Being depressed sucks, and it warps the way you view the world. One way that men process depression is that it can fill them with a pervasive sense of pessimism. Everything is the worst, we’re all doomed, Why ever try because nothing is going to work out anyway?

If your man can find the dark lining of any cloud, that might be a big indication that something inside of him isn’t letting him tap into his positive emotions at the moment and he might need help.

As we’ve mentioned, depression is an extremely serious condition for both men and women, but men often have a harder time admitting they’re experiencing it. If you think the man in your life is struggling, have hard conversations with them, and encourage them to seek out professional help.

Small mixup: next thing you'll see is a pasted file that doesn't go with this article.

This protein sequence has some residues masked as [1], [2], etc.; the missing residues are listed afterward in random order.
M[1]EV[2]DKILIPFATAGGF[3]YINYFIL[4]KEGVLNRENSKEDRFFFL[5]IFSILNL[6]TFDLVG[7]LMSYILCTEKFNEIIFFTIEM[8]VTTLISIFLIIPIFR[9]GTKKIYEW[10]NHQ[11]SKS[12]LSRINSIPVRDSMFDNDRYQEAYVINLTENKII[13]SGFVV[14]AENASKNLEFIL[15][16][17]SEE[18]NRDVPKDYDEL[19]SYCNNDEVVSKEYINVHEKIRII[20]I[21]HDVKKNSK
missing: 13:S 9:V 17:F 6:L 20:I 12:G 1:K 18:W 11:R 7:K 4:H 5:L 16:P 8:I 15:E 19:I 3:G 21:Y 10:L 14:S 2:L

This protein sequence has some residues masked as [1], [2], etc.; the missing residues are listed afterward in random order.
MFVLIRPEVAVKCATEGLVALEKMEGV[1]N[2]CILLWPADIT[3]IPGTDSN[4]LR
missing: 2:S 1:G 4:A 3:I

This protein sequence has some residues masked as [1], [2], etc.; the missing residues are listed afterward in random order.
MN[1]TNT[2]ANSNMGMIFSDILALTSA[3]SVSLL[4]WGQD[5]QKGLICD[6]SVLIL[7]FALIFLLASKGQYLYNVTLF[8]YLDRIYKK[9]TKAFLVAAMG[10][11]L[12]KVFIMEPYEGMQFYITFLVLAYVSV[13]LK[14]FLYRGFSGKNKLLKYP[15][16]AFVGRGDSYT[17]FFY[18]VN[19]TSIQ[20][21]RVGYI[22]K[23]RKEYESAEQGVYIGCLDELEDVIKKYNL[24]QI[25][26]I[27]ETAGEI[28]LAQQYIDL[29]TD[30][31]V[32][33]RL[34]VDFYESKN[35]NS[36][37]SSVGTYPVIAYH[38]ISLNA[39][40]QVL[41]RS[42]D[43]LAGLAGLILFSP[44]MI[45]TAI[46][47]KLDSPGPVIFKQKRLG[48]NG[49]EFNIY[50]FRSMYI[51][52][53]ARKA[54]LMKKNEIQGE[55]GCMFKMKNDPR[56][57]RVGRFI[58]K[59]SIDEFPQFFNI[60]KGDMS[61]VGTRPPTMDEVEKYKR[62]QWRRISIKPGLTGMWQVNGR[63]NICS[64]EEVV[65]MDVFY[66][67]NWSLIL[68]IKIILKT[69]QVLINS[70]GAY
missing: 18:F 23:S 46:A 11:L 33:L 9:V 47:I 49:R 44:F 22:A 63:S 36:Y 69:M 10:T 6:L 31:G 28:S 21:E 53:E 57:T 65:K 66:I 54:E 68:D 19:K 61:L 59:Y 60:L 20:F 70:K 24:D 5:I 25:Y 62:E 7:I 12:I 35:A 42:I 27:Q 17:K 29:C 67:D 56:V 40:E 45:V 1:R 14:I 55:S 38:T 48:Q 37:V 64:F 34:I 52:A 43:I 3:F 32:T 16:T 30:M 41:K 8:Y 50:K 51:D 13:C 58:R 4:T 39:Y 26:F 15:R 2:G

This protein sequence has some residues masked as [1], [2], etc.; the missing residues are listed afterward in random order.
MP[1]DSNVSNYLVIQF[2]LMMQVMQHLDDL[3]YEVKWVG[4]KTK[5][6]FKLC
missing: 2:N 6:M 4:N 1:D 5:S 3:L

It's also good to try to get him back into healthy routines, like exercise and seeing friends. Eating healthy and going outside more can help, too. Let him know that it's not weak to need help or even medication when you're depressed.

In fact, asking for what you need (when you need it) is a sign of strength. It's a conversation that might save his life.

If you or somebody that you know is experiencing a mental health crisis, there is a way to get help. Call SAMHSA’s National Helpline at 1-800-662-HELP (4357) or text "HELLO" to 741741 to be connected with the Crisis Text Line.

RELATED: 6 Hidden Signs Your Depression Is More Than Temporary

Tom Burns has served as a contributing editor for 8BitDad and The Good Men Project, and his writing has been featured on Babble, Brightly, Mom.me, Time Magazine, and various other sites.